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Re: Source-Depends? Autoreconf?

* Manoj Srivastava <srivasta@debian.org> [090503 01:24]:
>         I wold like to say that I do not really see the Degbian source
>  package as a primary mode of development  communication between Debian
>  and the downstreams, as it is strictly a snapshot, and loses too much
>  history.  I think that people deriving code based on lines of
>  development I have in my packages will be better served by using a
>  distributed VCS; and collaboration and feeback would be far easier.

For a close colloboration and joint development having history and
anything that brings the changes nearer to upstreams (having branches
in upstream's centrel VCS, or using the same distributed VCS as upstream)
is of course the way to go, and having additionally something with
history is of course always good.

But whenever I wanted to look around what other distributions did with
one of my packages, I really started to hate the "a VCS is everything
that is needed" approach. Getting lost in the CVS directories of some
*BSDs, having to deal with all kind of different VCSes like arch, bzr,
subversion, or whatever the particular distribution decided to
standardize on, having things differently everywhere and jump through
hops to just get what I'm intrested in: What is their current state?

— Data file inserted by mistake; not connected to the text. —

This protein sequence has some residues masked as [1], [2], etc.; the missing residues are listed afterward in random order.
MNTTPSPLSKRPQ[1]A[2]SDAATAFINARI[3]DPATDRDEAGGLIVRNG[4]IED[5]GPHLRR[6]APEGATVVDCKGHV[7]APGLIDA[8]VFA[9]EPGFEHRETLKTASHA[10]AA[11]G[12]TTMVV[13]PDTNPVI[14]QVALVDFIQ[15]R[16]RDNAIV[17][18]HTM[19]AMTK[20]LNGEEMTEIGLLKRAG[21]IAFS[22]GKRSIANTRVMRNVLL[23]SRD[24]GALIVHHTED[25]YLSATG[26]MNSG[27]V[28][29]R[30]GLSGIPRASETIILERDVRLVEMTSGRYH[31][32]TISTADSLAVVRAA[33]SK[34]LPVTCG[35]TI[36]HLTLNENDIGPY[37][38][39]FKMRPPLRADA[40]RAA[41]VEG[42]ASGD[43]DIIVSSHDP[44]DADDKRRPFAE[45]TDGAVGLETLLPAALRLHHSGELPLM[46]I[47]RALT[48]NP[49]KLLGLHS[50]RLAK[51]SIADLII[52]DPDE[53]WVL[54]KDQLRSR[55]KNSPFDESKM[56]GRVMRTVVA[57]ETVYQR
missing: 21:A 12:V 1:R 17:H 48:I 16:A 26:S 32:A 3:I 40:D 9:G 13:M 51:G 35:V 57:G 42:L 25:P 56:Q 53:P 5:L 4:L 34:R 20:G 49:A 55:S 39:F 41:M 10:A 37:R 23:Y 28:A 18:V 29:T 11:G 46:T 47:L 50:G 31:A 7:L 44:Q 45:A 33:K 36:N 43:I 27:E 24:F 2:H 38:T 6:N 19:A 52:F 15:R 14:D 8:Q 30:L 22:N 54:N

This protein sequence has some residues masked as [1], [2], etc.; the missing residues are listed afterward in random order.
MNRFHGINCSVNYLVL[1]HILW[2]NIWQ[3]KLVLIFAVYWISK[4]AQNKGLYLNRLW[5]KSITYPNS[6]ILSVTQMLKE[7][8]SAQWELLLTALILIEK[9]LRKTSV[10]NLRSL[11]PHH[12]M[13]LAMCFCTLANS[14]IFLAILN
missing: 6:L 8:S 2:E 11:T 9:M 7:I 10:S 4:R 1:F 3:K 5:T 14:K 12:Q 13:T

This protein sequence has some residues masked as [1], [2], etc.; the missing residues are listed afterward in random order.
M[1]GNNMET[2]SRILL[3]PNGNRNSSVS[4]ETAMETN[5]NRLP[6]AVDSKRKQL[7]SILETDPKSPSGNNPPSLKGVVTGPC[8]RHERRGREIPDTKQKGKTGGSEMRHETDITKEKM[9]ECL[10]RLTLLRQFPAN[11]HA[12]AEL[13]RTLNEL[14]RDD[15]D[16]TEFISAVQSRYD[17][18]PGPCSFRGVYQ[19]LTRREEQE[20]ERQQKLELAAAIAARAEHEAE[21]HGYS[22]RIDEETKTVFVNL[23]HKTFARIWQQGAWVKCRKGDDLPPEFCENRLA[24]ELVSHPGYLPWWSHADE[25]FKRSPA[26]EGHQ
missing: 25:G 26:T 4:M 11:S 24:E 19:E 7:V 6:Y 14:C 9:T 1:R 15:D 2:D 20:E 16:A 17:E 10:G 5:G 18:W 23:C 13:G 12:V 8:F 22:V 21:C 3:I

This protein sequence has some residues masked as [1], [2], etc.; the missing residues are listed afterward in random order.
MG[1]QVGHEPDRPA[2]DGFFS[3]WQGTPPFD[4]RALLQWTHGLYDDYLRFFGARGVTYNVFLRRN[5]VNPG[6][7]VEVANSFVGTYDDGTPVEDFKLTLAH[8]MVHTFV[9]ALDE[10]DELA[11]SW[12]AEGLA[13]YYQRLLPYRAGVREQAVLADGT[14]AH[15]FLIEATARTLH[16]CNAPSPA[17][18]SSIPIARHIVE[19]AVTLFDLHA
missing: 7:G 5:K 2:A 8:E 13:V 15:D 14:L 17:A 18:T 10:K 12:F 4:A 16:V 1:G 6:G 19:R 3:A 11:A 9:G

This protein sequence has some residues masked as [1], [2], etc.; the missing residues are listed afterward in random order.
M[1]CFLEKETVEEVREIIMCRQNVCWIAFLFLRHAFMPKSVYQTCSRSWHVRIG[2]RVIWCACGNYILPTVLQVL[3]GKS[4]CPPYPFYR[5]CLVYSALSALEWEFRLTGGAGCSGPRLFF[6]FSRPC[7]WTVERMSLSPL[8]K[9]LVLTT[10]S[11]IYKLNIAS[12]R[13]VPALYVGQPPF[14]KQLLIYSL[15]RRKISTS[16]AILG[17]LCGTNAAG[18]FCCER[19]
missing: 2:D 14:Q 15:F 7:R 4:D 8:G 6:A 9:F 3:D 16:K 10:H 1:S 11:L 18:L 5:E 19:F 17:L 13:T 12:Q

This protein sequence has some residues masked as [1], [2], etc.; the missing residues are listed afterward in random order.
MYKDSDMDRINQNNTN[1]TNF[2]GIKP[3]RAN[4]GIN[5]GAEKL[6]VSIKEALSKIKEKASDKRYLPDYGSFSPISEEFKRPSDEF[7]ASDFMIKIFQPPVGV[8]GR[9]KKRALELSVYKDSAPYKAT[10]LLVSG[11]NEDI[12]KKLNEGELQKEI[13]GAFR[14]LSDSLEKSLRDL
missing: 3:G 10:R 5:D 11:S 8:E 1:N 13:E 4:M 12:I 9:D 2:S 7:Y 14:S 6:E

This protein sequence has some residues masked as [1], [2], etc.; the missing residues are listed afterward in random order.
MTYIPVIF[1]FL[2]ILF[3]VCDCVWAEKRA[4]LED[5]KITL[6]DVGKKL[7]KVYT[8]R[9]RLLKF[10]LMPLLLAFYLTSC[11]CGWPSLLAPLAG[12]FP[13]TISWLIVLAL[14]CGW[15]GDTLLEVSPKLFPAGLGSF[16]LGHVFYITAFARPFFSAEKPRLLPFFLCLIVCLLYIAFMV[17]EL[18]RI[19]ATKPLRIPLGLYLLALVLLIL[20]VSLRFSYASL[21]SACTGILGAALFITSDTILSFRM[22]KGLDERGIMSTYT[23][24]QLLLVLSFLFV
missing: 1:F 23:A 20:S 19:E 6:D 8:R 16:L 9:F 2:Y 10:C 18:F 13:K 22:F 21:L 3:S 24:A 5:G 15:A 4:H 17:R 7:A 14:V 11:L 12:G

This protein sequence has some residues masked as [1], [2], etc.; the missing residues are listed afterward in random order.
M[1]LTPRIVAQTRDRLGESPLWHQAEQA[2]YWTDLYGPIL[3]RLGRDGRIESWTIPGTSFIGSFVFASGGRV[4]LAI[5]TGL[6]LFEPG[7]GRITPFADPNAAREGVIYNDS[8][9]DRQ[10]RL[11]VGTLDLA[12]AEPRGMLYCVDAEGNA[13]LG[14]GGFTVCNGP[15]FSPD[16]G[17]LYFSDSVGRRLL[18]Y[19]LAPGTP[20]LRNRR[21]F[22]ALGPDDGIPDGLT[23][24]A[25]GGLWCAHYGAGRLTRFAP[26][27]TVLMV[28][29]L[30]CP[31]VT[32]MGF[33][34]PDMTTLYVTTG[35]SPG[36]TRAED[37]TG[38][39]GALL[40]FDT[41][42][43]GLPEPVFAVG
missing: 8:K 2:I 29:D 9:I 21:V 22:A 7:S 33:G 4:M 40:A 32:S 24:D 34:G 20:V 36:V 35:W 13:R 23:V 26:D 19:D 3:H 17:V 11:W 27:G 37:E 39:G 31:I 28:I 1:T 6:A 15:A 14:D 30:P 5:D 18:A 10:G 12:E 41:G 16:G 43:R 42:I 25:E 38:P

What changes have they applied?
Then often having things practically forked, as their VCS has history,
but does not group changes. (Which if from that point of view not really
easier than having just a single monolythic patch, with the only
difference that it took hours to get that patch and with even more time
you could learn how you can see when each line was added).

> > Also assessment of external factors plays an important role. Several
> > years ago, autotools changed quite rapdily and
> > disruptively. Robustness was an important reason to not run autotools
> > while building.  Now this has changed, so running autotools at build
> > time is often considered the best solution, as it causes clean diffs,
> > well-tested build paths and easy maintanability. (Though it still
> > depends on the actual case. Very small changes, massively outdated
> > uptreams and/or usage of strange corner-cases of autotools can still
> > make something else better depending on a wide range of factors).
>         The same might be true for any other component in the tool
>  chain, no?

Of course it is. Nothing special about autotools here, except perhaps
that you more often have the choice. You cannot add a compiler to your
package (so all you have to choose from is using the default compiler or
forcing a specific version and build-depending on that), while autotools
make it possible to have the build system there. And once you have the
choice, you need to decide what is best.

	Bernhard R. Link

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